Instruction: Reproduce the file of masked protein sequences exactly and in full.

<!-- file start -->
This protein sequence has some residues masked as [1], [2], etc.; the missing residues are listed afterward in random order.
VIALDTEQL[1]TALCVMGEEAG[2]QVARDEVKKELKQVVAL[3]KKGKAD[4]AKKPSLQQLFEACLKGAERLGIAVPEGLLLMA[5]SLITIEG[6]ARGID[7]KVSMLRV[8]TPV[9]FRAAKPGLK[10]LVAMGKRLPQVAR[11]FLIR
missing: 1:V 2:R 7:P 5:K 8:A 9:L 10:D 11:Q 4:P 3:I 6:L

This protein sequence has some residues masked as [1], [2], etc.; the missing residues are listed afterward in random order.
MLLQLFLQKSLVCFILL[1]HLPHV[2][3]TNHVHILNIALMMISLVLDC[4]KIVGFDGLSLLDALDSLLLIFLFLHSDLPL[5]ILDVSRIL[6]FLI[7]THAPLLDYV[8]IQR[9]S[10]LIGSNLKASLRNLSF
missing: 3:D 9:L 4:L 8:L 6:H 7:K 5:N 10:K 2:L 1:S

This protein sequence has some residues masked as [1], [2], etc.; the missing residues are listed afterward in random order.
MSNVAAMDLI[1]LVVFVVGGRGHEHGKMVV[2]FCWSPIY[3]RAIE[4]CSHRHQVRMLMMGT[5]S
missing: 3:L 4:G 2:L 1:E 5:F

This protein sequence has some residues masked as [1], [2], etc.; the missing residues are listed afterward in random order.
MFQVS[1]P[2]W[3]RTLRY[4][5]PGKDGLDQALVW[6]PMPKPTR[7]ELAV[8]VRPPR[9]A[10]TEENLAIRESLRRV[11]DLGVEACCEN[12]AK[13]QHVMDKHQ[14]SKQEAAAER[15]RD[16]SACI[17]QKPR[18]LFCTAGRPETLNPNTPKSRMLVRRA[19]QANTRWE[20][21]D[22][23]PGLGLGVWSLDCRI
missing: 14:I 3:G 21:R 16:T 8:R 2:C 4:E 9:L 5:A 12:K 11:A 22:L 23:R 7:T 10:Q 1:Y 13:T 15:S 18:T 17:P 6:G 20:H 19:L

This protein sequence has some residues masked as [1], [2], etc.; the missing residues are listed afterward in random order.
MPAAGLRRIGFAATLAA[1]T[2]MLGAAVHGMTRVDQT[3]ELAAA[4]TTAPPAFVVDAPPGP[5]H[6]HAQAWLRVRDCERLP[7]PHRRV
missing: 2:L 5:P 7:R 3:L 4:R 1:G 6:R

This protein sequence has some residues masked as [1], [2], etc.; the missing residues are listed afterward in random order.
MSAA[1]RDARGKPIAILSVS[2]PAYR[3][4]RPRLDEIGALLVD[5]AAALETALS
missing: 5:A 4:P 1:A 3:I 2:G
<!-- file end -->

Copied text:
This protein sequence has some residues masked as [1], [2], etc.; the missing residues are listed afterward in random order.
VIALDTEQL[1]TALCVMGEEAG[2]QVARDEVKKELKQVVAL[3]KKGKAD[4]AKKPSLQQLFEACLKGAERLGIAVPEGLLLMA[5]SLITIEG[6]ARGID[7]KVSMLRV[8]TPV[9]FRAAKPGLK[10]LVAMGKRLPQVAR[11]FLIR
missing: 1:V 2:R 7:P 5:K 8:A 9:L 10:D 11:Q 4:P 3:I 6:L

This protein sequence has some residues masked as [1], [2], etc.; the missing residues are listed afterward in random order.
MLLQLFLQKSLVCFILL[1]HLPHV[2][3]TNHVHILNIALMMISLVLDC[4]KIVGFDGLSLLDALDSLLLIFLFLHSDLPL[5]ILDVSRIL[6]FLI[7]THAPLLDYV[8]IQR[9]S[10]LIGSNLKASLRNLSF
missing: 3:D 9:L 4:L 8:L 6:H 7:K 5:N 10:K 2:L 1:S

This protein sequence has some residues masked as [1], [2], etc.; the missing residues are listed afterward in random order.
MSNVAAMDLI[1]LVVFVVGGRGHEHGKMVV[2]FCWSPIY[3]RAIE[4]CSHRHQVRMLMMGT[5]S
missing: 3:L 4:G 2:L 1:E 5:F

This protein sequence has some residues masked as [1], [2], etc.; the missing residues are listed afterward in random order.
MFQVS[1]P[2]W[3]RTLRY[4][5]PGKDGLDQALVW[6]PMPKPTR[7]ELAV[8]VRPPR[9]A[10]TEENLAIRESLRRV[11]DLGVEACCEN[12]AK[13]QHVMDKHQ[14]SKQEAAAER[15]RD[16]SACI[17]QKPR[18]LFCTAGRPETLNPNTPKSRMLVRRA[19]QANTRWE[20][21]D[22][23]PGLGLGVWSLDCRI
missing: 14:I 3:G 21:R 16:T 8:R 2:C 4:E 9:L 5:A 12:K 11:A 22:L 23:R 7:T 10:Q 1:Y 13:T 15:S 18:T 17:P 6:G 20:H 19:L

This protein sequence has some residues masked as [1], [2], etc.; the missing residues are listed afterward in random order.
MPAAGLRRIGFAATLAA[1]T[2]MLGAAVHGMTRVDQT[3]ELAAA[4]TTAPPAFVVDAPPGP[5]H[6]HAQAWLRVRDCERLP[7]PHRRV
missing: 2:L 5:P 7:R 3:L 4:R 1:G 6:R

This protein sequence has some residues masked as [1], [2], etc.; the missing residues are listed afterward in random order.
MSAA[1]RDARGKPIAILSVS[2]PAYR[3][4]RPRLDEIGALLVD[5]AAALETALS
missing: 5:A 4:P 1:A 3:I 2:G